The paintings created following the family’s move to Bredbo in the 1970s are those for which Taylor has become most famous. Here, the rough scrub of their previous locales in the Blue Mountains and the Sydney coastline gives way to the colours of the pastoral land on the Monaro plains. The hues and light around the Monaro region vary dramatically. On a fine day, the concentrated blue of the sky dilutes through to a hazy pastel colour just above the horizon line, met by the warm brown of paddocks and rolling shadows across the expanse of open land – it is a scene encapsulated in Landscape 1975. Pink Sky 1975, Winter Hill 1975 and Monaro light 1976 also resonate with anyone familiar with the region, so recognisably temperamental and changeable is the light. On a recent autumnal trip to Cooma to interview Taylor, my journey was appropriately framed by the colours of Monaro landscape 1973, with a brilliant shock of yellow poplar trees pushing through the lifting fog.

Taylor’s focus on a landscape-inspired abstraction does not mean the abandonment of figuration in his paintings; in fact, he has continued to paint figurative work throughout his career. However, the recognisable detail frequently becomes subsumed into the effect of landscape, and, interestingly, vice versa. The loose, carefree strokes that make up the painting of one figurative work, Mother and son 1963, belies the effort that has gone into the careful composition. The mother on the right is gently wrapping her child on the left in a towel, presumably after his bath. The expression in the light-coloured background brush strokes and the splotches and flicks of paint in the foreground conveys the flurry of a wet body being briskly dried. The sweeping foreground strokes express a nurturing warmth through the curve of the leg, which tucks in behind and around the child’s body, with the top left hand curve completing the circle of protection.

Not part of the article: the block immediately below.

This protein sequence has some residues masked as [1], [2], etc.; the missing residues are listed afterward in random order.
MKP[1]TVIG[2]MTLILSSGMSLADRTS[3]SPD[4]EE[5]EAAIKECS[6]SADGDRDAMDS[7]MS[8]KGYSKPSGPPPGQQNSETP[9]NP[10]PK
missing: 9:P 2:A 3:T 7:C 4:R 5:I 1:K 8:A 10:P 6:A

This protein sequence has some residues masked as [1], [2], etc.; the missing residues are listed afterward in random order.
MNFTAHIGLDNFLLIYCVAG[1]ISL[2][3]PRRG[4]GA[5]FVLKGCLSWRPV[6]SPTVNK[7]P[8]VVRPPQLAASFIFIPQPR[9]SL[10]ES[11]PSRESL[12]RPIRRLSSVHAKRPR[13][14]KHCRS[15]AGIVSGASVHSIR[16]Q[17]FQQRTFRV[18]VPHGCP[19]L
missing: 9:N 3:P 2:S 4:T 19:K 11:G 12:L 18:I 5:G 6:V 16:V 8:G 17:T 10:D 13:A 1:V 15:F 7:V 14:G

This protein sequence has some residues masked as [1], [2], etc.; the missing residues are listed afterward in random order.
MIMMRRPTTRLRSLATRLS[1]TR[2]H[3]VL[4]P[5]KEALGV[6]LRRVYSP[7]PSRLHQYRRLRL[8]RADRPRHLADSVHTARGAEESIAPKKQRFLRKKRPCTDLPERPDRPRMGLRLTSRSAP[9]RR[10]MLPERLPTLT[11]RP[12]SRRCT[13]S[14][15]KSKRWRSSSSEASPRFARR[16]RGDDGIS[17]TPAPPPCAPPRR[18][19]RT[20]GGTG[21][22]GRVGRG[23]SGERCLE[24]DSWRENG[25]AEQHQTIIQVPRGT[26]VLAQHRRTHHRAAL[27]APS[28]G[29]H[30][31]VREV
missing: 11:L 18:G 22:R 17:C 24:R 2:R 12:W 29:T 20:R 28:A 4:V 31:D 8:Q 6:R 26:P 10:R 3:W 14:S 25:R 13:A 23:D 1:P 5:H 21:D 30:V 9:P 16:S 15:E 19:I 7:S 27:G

More generally, those figures that do appear are often very personal; indeed, perhaps the most powerful and enduring influence on Michael Taylor’s art and life is his wife of 63 years, Rominie. Rominie’s creative partnership and support has made an indelible mark on Taylor’s work, and her presence as muse is interwoven throughout.

One of the most important aspects of Michael Taylor’s art is that his ‘self-portraits’ are open and accessible enough for the viewer to imbue them with his or her own narratives. Whilst Taylor’s chronicle might remain a personal one, his ability to render the emotion of an intrinsically Australian environment encourages us to bring our own experiences to the work. Instead of portraying the specifics of nature in his paintings, he gives us a few broad swathes of colour, with drips and splatters that suggest, rather than represent. Allusions to recognisable subject matter – a stormy sea, a country road, a ragged cliff-face – are all enhanced by a sense of the essence of the environment. Finally, the figure is made manifest through a sense of the presence of the painter embedded in the middle – wrapped up and enveloped in his environment: ‘Painting means everything to me and it’s all happening so quickly that I don’t think about these things at all; I’m just painting, and that’s where I find myself, most living and most real.’